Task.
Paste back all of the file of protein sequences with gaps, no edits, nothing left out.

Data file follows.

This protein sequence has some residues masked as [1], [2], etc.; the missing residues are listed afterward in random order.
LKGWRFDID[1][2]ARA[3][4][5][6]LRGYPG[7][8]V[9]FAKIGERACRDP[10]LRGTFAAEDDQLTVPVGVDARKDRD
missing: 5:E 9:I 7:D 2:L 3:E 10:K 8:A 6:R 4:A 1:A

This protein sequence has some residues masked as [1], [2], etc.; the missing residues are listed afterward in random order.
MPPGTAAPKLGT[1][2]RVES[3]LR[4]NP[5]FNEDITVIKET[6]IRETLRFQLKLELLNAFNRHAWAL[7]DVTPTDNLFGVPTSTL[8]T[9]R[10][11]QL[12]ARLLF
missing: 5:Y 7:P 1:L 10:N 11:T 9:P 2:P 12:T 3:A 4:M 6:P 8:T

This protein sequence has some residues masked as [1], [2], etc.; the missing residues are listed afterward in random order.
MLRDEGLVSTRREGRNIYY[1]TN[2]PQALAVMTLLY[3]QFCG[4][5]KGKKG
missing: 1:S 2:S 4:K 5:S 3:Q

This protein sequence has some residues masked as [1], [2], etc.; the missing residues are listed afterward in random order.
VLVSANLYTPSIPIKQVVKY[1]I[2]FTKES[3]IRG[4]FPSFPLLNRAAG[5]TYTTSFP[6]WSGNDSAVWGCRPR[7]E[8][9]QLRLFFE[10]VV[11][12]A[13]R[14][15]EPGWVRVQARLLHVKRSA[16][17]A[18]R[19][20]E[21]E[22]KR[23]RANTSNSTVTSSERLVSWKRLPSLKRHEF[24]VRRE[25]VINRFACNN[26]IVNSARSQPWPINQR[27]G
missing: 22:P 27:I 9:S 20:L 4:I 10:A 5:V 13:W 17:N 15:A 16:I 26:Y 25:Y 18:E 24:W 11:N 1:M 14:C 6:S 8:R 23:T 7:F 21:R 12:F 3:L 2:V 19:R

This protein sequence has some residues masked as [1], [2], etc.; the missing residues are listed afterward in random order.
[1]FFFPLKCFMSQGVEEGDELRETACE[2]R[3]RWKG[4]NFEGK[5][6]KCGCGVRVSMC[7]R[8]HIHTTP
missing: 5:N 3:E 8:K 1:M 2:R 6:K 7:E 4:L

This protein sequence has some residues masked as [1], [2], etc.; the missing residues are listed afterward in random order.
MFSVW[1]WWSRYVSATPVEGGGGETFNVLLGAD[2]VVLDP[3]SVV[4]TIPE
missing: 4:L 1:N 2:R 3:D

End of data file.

This protein sequence has some residues masked as [1], [2], etc.; the missing residues are listed afterward in random order.
LKGWRFDID[1][2]ARA[3][4][5][6]LRGYPG[7][8]V[9]FAKIGERACRDP[10]LRGTFAAEDDQLTVPVGVDARKDRD
missing: 5:E 9:I 7:D 2:L 3:E 10:K 8:A 6:R 4:A 1:A

This protein sequence has some residues masked as [1], [2], etc.; the missing residues are listed afterward in random order.
MPPGTAAPKLGT[1][2]RVES[3]LR[4]NP[5]FNEDITVIKET[6]IRETLRFQLKLELLNAFNRHAWAL[7]DVTPTDNLFGVPTSTL[8]T[9]R[10][11]QL[12]ARLLF
missing: 5:Y 7:P 1:L 10:N 11:T 9:P 2:P 12:T 3:A 4:M 6:P 8:T

This protein sequence has some residues masked as [1], [2], etc.; the missing residues are listed afterward in random order.
MLRDEGLVSTRREGRNIYY[1]TN[2]PQALAVMTLLY[3]QFCG[4][5]KGKKG
missing: 1:S 2:S 4:K 5:S 3:Q

This protein sequence has some residues masked as [1], [2], etc.; the missing residues are listed afterward in random order.
VLVSANLYTPSIPIKQVVKY[1]I[2]FTKES[3]IRG[4]FPSFPLLNRAAG[5]TYTTSFP[6]WSGNDSAVWGCRPR[7]E[8][9]QLRLFFE[10]VV[11][12]A[13]R[14][15]EPGWVRVQARLLHVKRSA[16][17]A[18]R[19][20]E[21]E[22]KR[23]RANTSNSTVTSSERLVSWKRLPSLKRHEF[24]VRRE[25]VINRFACNN[26]IVNSARSQPWPINQR[27]G
missing: 22:P 27:I 9:S 20:L 4:I 10:A 5:V 13:W 17:N 15:A 16:I 26:Y 25:Y 18:E 24:W 11:N 1:M 14:C 6:S 8:R 23:T 7:F 21:R 12:F 3:L 2:V 19:R

This protein sequence has some residues masked as [1], [2], etc.; the missing residues are listed afterward in random order.
[1]FFFPLKCFMSQGVEEGDELRETACE[2]R[3]RWKG[4]NFEGK[5][6]KCGCGVRVSMC[7]R[8]HIHTTP
missing: 5:N 3:E 8:K 1:M 2:R 6:K 7:E 4:L

This protein sequence has some residues masked as [1], [2], etc.; the missing residues are listed afterward in random order.
MFSVW[1]WWSRYVSATPVEGGGGETFNVLLGAD[2]VVLDP[3]SVV[4]TIPE
missing: 4:L 1:N 2:R 3:D